Phonological Acquisition A Stages of Development

As noted previously, it is generally agreed that there is essential continuity between prelinguistic babbling and the earliest stages of phonological development evidenced in the child's first words. The majority of sounds produced in the earliest words of children are the same as those preferred in their babbles. Initially, children's words are composed of simple CV syllable structures, using a relatively small inventory of sounds. Gradually, over time and with growth in the child's vocabulary, there is an expansion in the range of sounds produced by children. Although there is no universal order in the acquisition of phonological features, certain regularities have been found in the phonological sounds that are used across children. Mastery over vowels occurs before consonants. The main consonant classes that are used earlier in development include stops (e.g., b and d), nasals (e.g., m and n), and glides (e.g., w). Later developing consonants include fricatives (e.g., v) and liquids (e.g., l and r).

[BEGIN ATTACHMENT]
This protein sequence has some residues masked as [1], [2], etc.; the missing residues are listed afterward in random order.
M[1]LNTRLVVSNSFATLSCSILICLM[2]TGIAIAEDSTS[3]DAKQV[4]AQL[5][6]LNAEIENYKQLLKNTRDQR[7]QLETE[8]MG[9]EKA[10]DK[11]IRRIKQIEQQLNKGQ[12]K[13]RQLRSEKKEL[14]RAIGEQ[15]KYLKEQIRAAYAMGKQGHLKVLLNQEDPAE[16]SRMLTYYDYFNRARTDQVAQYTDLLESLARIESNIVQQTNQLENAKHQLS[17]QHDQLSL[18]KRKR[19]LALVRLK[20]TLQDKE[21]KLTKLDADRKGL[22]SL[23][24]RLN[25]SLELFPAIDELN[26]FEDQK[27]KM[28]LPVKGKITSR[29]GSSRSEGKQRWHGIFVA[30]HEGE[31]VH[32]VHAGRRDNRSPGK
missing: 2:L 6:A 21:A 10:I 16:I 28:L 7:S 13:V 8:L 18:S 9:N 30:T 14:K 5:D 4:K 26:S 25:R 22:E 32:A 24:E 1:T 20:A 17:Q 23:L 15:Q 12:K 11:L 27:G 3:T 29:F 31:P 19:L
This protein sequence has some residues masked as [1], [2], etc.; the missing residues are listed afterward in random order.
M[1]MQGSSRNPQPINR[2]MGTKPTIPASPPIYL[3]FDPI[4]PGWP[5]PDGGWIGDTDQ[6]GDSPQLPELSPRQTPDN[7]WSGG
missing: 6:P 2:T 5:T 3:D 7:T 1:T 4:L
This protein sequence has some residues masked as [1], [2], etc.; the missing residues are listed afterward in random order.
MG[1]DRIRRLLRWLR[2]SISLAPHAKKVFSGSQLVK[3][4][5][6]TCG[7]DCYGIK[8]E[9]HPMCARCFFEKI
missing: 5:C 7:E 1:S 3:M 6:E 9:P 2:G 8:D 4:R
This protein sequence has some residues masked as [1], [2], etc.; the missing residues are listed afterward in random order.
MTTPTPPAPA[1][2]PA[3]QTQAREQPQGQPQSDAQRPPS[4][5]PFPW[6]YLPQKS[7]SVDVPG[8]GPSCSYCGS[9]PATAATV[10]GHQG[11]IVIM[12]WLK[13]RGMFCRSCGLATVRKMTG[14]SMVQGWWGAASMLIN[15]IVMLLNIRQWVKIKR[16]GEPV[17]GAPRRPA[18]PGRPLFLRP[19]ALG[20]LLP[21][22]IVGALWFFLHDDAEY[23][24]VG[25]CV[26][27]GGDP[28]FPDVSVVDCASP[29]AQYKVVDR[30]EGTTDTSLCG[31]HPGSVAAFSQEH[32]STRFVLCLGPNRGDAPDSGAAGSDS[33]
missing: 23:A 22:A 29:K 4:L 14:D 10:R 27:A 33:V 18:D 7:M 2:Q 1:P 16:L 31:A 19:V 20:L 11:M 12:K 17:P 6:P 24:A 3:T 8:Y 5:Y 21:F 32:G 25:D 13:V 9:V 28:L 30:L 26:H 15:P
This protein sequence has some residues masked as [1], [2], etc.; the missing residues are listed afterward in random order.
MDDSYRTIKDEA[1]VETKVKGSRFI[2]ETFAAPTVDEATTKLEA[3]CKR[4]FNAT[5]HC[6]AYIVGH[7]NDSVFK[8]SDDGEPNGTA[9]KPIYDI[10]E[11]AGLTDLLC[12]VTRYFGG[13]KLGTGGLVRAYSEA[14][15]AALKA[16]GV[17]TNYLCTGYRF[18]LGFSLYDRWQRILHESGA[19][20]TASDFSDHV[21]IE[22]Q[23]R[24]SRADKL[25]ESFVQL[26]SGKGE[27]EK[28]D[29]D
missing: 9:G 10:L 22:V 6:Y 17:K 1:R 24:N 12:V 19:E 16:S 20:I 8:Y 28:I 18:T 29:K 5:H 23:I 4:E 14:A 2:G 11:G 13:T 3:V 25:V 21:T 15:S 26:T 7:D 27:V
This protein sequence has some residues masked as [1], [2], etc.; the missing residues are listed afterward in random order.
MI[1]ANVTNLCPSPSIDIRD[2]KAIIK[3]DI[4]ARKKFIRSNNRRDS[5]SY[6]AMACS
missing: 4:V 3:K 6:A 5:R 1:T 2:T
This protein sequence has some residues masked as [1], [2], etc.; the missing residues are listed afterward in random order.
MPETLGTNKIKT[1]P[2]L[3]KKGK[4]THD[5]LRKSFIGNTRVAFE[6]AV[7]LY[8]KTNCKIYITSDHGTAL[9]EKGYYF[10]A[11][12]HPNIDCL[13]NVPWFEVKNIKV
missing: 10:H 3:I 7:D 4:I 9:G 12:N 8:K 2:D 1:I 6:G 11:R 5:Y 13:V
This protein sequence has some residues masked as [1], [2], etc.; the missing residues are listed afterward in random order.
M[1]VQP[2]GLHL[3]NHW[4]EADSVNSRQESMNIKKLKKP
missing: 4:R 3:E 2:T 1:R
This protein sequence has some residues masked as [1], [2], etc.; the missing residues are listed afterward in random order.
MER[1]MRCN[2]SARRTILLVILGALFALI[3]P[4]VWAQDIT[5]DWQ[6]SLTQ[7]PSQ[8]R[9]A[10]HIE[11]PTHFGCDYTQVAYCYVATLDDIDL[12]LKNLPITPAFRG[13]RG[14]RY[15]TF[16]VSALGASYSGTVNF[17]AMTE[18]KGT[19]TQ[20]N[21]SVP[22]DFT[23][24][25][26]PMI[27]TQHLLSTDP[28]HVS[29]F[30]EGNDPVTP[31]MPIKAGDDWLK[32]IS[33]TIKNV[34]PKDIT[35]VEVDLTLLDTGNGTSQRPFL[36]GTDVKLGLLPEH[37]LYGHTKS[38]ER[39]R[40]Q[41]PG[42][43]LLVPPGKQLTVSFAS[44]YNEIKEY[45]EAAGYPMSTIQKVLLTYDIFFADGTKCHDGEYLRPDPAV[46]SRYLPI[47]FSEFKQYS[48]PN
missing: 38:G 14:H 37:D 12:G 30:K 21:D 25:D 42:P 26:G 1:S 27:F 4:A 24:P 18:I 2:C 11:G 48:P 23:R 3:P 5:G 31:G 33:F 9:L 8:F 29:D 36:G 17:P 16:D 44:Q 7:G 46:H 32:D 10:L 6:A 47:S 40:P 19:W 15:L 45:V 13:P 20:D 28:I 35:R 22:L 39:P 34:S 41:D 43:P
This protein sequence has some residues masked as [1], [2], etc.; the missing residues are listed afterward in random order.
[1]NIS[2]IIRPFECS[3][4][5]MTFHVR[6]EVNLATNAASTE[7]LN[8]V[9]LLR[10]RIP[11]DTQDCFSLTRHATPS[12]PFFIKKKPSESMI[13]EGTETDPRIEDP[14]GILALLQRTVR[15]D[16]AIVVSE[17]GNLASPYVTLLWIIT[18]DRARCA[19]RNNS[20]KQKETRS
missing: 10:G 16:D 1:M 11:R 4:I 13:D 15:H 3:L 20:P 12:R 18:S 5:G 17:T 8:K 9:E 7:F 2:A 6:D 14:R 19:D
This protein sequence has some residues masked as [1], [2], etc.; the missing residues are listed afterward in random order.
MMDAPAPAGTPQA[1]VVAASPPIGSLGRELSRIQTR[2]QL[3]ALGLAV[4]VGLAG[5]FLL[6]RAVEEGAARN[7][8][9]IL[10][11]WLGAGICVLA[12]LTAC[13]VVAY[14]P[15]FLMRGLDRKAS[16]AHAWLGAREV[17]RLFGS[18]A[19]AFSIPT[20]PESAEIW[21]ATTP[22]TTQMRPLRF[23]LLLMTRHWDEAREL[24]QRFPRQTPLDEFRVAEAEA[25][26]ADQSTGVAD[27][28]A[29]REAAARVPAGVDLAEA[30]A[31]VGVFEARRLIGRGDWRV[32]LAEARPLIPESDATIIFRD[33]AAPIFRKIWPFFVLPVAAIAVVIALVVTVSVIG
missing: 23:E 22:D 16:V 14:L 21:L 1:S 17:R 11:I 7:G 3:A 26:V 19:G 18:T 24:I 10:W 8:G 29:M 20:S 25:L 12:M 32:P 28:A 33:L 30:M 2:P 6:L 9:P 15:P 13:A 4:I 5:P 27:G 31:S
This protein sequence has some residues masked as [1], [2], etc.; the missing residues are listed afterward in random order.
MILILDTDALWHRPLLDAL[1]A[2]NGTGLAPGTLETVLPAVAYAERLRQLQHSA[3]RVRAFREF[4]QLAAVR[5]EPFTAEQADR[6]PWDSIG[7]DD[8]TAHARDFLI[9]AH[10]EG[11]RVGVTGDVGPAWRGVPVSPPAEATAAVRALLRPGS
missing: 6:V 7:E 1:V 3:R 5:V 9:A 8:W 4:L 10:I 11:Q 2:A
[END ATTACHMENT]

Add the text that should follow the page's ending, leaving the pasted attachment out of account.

Anxiety and Depression 101

Anxiety and Depression 101

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